There are words that would be categorized in binary genders but could be used as neutral sounding words.
- Páiste means child, (plural páistí), grammatically masculine.
- Tuismitheoir means parent (plural tuismitheoirí), grammatically masculine.
- Mo ghra or Gra can be used in a neutral sense to say "my love" or "love" when referring to a romantic partner.
See also: Glossary of Irish Gender and Sex Terminology.
Japanese does not have grammatical gendered structures (i.e. conjugations or noun endings), but there are many gendered aspects of the language. Specific information, such as the gender of a person being referred to, is often implied through other context in the conversation. There are however, specific sets of vocabulary that are assigned to narrow demographics such as young boys (僕 boku = "I" or "me") versus young girls versus a young woman (あたし atashi = feminized "I" or "me"). Certain words and expressions semantically refer to only one gender group, such as (伯母ちゃん) obaachan for a grandmother or old woman.
Latin is essentially a historical language, but it is still used by a small but vibrant community worldwide. It starts to have some LGBT terminology, like "homosexualitas"/"homophylophilia" (homosexuality), "propensio sexualis" (sexual orientation), "intersexualitas" (intersexuality), "identitas generis" (gender identity) etc., but modern neologisms remain a tricky issue in the language. Also, Latin traditionally makes extensive use of generic masculine, which is thus difficult to avoid. If one is ready to use terms that didn't exist in the classical language (or had a different meaning then), but have nevertheless been in use for centuries (e.g. "persona", "individuum"), it is possible to use a mix of terms of different grammatical genders and add other words as appositions aligned in gender in order to convey gender neutrality, e.g. "homo filius", "persona filia" and "individuum filium" in order to express "child" (in the sense of offspring). For "enby", "nebinium" has been proposed.
Norwegian is a language with three grammatical genders: masculine, feminine, and neuter, but they have nothing at all to do with real gender. For example, "kvinne", which means "woman", "kusine", which means a female cousin, "jente", which means "girl", and "dronning", which means "queen", are all or can be masculine nouns. There are also a few odd words, such as romkamerat, an inclusive word meaning room-mate. The word "kamerat" means male friend.
- Ektefelle: An inclusive word for a spouse.
- Barn: An inclusive word for a child.
- Søskenbarn: An inclusive word for a cousin.
- Forelder: A word for a parent.
- Seg: An extremely common, standard word for "themself" or "themselves".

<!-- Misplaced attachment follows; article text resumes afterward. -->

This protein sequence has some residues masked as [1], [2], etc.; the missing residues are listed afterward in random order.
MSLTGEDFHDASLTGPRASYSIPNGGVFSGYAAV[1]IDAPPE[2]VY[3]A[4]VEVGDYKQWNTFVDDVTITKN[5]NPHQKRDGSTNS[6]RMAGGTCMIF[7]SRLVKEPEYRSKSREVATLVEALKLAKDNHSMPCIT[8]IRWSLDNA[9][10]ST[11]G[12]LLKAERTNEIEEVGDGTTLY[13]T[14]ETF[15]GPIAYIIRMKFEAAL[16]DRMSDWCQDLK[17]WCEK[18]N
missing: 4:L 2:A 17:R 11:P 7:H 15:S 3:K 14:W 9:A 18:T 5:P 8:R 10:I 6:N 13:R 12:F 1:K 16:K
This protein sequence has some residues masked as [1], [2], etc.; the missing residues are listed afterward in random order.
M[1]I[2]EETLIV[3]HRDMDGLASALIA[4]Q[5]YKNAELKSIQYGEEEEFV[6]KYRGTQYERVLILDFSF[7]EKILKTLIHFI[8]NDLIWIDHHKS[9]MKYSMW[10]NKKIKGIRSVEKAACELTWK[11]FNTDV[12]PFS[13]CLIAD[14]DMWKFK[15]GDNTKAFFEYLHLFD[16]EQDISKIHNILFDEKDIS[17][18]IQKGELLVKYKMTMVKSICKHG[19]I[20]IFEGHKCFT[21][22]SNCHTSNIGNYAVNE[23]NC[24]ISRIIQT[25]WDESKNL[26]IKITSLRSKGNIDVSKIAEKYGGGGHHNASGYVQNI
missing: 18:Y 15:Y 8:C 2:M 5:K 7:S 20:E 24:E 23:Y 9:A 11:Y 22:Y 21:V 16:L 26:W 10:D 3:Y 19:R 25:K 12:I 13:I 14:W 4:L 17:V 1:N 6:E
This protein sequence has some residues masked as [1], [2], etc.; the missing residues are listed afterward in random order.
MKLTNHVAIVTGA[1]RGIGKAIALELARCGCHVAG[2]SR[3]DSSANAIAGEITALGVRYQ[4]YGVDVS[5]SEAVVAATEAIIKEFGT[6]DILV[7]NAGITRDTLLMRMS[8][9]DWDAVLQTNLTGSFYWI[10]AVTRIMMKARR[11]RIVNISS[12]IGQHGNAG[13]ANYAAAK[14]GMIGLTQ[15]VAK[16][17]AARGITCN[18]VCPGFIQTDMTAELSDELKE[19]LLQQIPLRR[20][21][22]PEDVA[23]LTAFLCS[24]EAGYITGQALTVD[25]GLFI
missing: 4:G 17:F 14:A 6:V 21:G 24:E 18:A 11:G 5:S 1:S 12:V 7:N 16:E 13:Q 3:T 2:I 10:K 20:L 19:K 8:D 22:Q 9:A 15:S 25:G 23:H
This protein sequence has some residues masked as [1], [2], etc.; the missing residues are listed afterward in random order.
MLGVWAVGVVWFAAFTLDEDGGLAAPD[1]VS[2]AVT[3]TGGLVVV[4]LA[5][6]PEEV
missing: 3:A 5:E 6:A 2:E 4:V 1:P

- Si: The feminine possessive form of 'seg'. It indicates belonging to the subject, but not the gender/lack of gender of the subject (or even the object).
- Sin: The masculine possessive form of 'seg'. Its function is similar to the function described above.
- Sitt: The neuter possessive form of 'seg'. Its function is similar to the function described above.
- Hen: An inclusive third-person pronoun. The Norwegian Language Council (Språkrådet) is unfavourable towards use of "hen" as a general gender-neutral pronoun in formal texts (while open to change should actual language use evolve), but advises to use it when requested by a nonbinary person. At that occasion, the Språkrådet uses "hen" also as object form and "hens" as genitive form.
- Hin: Another gender-neutral pronoun.
- Den or Det: Pronouns that usually refer to objects (akin to English "it"), however some people choose to use these pronouns.
Other Types of Relationships
- Venn: A standard word for "friend". "Kamerat" and "venninne", the other words, are binary.
- Kjæreste: A person who is loved by another person, but not married to them.
There is more information about this topic here: Gender neutral language in Polish
Polish is a very gendered language. Some Polish nonbinary people create solutions such as gender-neutral verb endings, for example "chciałxm"/"chciałom"/"chciałx" instead of "chciałbym" (masculine) or "chciałabym" (feminine). In the novel Perfect Imperfection, author Jacek Dukaj used -um verb endings (e.g. "zobaczyłum" instead of the masculine "zobaczyłem" or feminine "zobaczyłam"). These have since become known as Dukaisms.
Another gender-neutral way of speaking or writing Polish is rewording phrases to use a non-gendered conjugation of a verb. For example, instead of saying "I saw" in the masculine form "zobaczyłem" or feminine form "zobaczyłam", one could say "Udało mi się zobaczyć" (I was able to see).
For written Polish, it is possible to combine the masculine and feminine forms of a noun, with a space in between the endings to acknowledge other genders. For example instead of the masculine "aktorzy" or the feminine "aktorki", one could write "aktorki_rzy".
Gender neutral language in Portuguese contains more information on this topic.
The most common neutral pronouns are elu and ile, though there are many others.
*The use of these pronouns is not encouraged.
- Mai - mom/dad
- Irmane - brother/sister
Unlike English, Russian has three grammatical genders: masculine, feminine, and neuter. While neuter allows some nonbinary people adjectives to use, this gender is not ideal for nonbinary people for grammatical reasons. The first is that most neuter nouns decline like masculine nouns. The second is that neuter animate nouns do not change in the accusative case (though there are rare neuter animate nouns that change in the accusative plural; see "лицо" in Wiktionary), while both masculine and feminine nouns do. This implies that people using neuter words are not human.